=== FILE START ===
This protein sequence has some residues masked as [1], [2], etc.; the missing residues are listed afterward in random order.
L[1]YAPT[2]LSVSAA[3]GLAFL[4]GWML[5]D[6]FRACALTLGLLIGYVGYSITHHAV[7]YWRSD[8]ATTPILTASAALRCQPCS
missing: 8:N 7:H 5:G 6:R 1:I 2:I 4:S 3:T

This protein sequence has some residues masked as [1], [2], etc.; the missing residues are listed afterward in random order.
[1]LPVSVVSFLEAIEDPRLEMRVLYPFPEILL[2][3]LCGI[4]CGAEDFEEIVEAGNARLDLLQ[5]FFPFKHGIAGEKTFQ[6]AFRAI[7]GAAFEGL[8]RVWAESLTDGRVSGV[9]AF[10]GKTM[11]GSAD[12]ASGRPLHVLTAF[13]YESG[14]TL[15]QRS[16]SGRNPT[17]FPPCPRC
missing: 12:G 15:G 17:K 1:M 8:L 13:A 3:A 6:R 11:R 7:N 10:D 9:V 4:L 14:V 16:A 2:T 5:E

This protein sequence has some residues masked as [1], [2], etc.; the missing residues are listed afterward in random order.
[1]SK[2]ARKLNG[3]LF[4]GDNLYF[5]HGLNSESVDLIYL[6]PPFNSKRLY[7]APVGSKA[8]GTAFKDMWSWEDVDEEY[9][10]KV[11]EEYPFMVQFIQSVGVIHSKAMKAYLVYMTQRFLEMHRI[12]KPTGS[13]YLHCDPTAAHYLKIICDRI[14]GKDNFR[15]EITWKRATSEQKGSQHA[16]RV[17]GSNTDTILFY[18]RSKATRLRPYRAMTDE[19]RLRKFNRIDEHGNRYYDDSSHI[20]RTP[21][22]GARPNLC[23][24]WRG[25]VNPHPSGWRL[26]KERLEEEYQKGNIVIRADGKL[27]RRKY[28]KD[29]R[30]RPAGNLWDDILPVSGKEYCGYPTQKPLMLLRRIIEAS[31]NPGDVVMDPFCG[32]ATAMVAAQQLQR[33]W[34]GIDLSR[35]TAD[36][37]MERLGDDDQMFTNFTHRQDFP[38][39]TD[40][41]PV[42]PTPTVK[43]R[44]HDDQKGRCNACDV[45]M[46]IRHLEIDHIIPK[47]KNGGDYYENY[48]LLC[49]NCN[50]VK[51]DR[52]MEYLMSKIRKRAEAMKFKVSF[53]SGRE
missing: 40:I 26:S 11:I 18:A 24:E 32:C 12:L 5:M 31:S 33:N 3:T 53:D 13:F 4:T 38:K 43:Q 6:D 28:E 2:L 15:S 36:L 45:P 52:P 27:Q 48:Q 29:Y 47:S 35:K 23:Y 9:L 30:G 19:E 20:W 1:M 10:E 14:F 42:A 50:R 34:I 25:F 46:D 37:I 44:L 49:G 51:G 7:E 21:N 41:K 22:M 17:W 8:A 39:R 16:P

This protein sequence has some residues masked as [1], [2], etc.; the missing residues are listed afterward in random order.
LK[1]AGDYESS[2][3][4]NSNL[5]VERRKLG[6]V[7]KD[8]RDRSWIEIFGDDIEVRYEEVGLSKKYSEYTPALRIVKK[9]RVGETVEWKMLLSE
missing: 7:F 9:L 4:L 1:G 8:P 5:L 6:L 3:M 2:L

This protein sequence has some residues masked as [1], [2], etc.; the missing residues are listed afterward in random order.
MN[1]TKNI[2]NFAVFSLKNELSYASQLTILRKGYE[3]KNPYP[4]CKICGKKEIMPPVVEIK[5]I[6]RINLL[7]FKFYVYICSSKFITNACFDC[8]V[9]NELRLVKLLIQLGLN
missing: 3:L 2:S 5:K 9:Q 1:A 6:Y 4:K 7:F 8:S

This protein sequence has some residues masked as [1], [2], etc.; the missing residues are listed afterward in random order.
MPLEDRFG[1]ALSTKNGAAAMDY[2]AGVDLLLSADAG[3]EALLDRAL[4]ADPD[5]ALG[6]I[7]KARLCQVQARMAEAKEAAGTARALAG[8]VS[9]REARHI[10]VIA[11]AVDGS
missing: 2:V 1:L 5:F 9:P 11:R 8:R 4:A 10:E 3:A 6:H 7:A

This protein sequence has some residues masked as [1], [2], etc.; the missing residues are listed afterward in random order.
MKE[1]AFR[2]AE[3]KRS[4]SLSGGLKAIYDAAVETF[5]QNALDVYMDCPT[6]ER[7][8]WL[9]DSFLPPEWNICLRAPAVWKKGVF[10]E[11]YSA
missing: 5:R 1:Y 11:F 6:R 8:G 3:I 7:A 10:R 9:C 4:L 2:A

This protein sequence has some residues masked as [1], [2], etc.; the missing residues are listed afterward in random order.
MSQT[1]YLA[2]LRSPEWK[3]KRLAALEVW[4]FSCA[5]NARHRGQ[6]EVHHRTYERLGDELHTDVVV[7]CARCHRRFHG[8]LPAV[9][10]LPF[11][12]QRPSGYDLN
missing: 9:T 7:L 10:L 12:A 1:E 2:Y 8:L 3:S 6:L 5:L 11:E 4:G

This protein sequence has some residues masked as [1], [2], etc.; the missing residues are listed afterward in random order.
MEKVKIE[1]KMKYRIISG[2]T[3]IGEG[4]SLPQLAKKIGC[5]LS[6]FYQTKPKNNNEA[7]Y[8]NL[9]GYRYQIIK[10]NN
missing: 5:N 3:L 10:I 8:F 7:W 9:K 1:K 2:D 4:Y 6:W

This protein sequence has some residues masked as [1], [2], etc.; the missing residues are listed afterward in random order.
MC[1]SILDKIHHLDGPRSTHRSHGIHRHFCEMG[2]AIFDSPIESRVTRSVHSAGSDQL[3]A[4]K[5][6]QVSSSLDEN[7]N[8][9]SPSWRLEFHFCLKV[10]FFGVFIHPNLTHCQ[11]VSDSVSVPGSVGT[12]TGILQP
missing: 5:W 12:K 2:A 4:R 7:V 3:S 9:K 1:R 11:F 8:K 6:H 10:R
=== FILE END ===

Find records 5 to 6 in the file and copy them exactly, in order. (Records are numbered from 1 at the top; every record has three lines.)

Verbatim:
This protein sequence has some residues masked as [1], [2], etc.; the missing residues are listed afterward in random order.
MN[1]TKNI[2]NFAVFSLKNELSYASQLTILRKGYE[3]KNPYP[4]CKICGKKEIMPPVVEIK[5]I[6]RINLL[7]FKFYVYICSSKFITNACFDC[8]V[9]NELRLVKLLIQLGLN
missing: 3:L 2:S 5:K 9:Q 1:A 6:Y 4:K 7:F 8:S

This protein sequence has some residues masked as [1], [2], etc.; the missing residues are listed afterward in random order.
MPLEDRFG[1]ALSTKNGAAAMDY[2]AGVDLLLSADAG[3]EALLDRAL[4]ADPD[5]ALG[6]I[7]KARLCQVQARMAEAKEAAGTARALAG[8]VS[9]REARHI[10]VIA[11]AVDGS
missing: 2:V 1:L 5:F 9:P 11:R 8:R 4:A 10:E 3:A 6:H 7:A